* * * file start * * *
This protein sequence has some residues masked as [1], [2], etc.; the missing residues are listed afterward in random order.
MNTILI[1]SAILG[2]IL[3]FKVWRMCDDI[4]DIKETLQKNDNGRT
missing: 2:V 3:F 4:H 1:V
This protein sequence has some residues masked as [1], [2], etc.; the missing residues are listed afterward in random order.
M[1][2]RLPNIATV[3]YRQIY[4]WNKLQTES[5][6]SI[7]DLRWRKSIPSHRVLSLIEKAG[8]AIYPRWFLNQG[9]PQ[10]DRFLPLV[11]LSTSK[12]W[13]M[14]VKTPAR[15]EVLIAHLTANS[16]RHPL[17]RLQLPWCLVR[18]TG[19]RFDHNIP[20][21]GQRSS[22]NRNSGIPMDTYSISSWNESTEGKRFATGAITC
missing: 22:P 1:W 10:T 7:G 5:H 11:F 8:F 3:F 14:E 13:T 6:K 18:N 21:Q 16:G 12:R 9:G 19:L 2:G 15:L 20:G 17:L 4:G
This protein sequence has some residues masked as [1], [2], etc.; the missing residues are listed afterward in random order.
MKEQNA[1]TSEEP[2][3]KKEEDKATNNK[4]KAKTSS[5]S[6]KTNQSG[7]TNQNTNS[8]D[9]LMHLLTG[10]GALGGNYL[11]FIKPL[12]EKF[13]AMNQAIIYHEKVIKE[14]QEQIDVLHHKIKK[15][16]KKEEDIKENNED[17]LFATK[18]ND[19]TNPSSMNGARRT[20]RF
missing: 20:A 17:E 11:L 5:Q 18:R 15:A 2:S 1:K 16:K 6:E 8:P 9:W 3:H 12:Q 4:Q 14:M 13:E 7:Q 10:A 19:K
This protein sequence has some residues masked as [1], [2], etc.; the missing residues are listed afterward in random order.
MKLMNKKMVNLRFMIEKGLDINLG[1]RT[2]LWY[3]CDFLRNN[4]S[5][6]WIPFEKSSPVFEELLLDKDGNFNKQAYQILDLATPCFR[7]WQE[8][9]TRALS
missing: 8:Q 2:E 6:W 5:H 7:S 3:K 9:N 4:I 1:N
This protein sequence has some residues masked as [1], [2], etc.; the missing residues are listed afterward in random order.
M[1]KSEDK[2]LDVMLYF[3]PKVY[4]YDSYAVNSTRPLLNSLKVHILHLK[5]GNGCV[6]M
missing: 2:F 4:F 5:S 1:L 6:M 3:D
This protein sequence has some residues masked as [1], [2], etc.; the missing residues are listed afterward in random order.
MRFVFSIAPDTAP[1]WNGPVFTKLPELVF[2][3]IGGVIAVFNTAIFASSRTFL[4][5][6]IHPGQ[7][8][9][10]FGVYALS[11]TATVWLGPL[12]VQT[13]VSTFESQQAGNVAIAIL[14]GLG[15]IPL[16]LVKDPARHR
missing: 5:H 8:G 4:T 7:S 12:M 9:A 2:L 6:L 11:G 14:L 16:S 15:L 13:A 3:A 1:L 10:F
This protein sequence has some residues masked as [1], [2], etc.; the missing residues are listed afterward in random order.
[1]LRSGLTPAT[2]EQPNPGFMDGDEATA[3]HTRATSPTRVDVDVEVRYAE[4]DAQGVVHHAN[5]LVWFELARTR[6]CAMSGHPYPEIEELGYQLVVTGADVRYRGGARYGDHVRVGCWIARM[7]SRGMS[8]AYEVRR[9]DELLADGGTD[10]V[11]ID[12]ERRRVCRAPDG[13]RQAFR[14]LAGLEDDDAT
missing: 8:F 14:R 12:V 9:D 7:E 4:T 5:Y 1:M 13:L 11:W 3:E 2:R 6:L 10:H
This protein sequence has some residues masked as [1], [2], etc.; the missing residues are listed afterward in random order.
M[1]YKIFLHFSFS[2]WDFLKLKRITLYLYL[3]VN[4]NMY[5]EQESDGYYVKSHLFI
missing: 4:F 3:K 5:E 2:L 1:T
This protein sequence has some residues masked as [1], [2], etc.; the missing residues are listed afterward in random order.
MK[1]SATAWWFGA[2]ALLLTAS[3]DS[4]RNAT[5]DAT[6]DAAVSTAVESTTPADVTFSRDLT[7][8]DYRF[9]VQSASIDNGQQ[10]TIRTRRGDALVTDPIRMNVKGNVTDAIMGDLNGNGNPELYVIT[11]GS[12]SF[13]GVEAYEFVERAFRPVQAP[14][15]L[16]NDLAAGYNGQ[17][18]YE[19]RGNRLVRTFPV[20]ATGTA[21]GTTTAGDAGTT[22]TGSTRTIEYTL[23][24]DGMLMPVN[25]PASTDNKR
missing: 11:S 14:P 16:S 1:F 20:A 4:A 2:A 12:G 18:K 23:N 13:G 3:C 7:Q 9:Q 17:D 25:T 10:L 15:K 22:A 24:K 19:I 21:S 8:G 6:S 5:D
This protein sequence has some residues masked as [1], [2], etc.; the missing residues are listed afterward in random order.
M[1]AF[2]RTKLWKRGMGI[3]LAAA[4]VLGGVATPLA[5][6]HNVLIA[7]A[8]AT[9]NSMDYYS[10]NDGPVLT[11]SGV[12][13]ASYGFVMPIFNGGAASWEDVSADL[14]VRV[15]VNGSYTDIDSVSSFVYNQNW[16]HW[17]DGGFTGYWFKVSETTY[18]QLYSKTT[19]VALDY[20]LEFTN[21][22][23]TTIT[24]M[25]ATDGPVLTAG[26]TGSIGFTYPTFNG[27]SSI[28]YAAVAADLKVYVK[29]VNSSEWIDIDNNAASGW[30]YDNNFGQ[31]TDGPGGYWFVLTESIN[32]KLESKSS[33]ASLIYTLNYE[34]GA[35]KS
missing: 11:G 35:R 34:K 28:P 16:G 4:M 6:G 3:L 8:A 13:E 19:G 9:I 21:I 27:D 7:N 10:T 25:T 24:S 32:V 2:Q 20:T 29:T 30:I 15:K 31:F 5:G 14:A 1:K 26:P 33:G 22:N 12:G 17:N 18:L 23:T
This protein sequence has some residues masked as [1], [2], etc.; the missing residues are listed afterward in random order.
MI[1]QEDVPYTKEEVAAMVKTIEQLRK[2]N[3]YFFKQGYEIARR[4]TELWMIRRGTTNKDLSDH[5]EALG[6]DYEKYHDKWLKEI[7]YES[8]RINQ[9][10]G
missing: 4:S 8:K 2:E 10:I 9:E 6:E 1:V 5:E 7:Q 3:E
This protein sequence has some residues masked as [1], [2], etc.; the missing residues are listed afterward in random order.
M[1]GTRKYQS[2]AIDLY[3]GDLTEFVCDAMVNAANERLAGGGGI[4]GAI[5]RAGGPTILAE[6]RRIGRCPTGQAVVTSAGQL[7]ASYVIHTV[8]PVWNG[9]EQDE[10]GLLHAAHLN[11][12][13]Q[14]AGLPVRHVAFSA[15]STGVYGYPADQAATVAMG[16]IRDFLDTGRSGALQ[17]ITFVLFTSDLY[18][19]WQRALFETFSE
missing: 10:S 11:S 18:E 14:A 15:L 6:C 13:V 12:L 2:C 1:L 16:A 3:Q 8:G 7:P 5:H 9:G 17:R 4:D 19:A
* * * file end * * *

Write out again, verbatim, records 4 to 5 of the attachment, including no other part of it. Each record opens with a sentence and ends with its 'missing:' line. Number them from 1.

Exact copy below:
This protein sequence has some residues masked as [1], [2], etc.; the missing residues are listed afterward in random order.
MKLMNKKMVNLRFMIEKGLDINLG[1]RT[2]LWY[3]CDFLRNN[4]S[5][6]WIPFEKSSPVFEELLLDKDGNFNKQAYQILDLATPCFR[7]WQE[8][9]TRALS
missing: 8:Q 2:E 6:W 5:H 7:S 3:K 9:N 4:I 1:N
This protein sequence has some residues masked as [1], [2], etc.; the missing residues are listed afterward in random order.
M[1]KSEDK[2]LDVMLYF[3]PKVY[4]YDSYAVNSTRPLLNSLKVHILHLK[5]GNGCV[6]M
missing: 2:F 4:F 5:S 1:L 6:M 3:D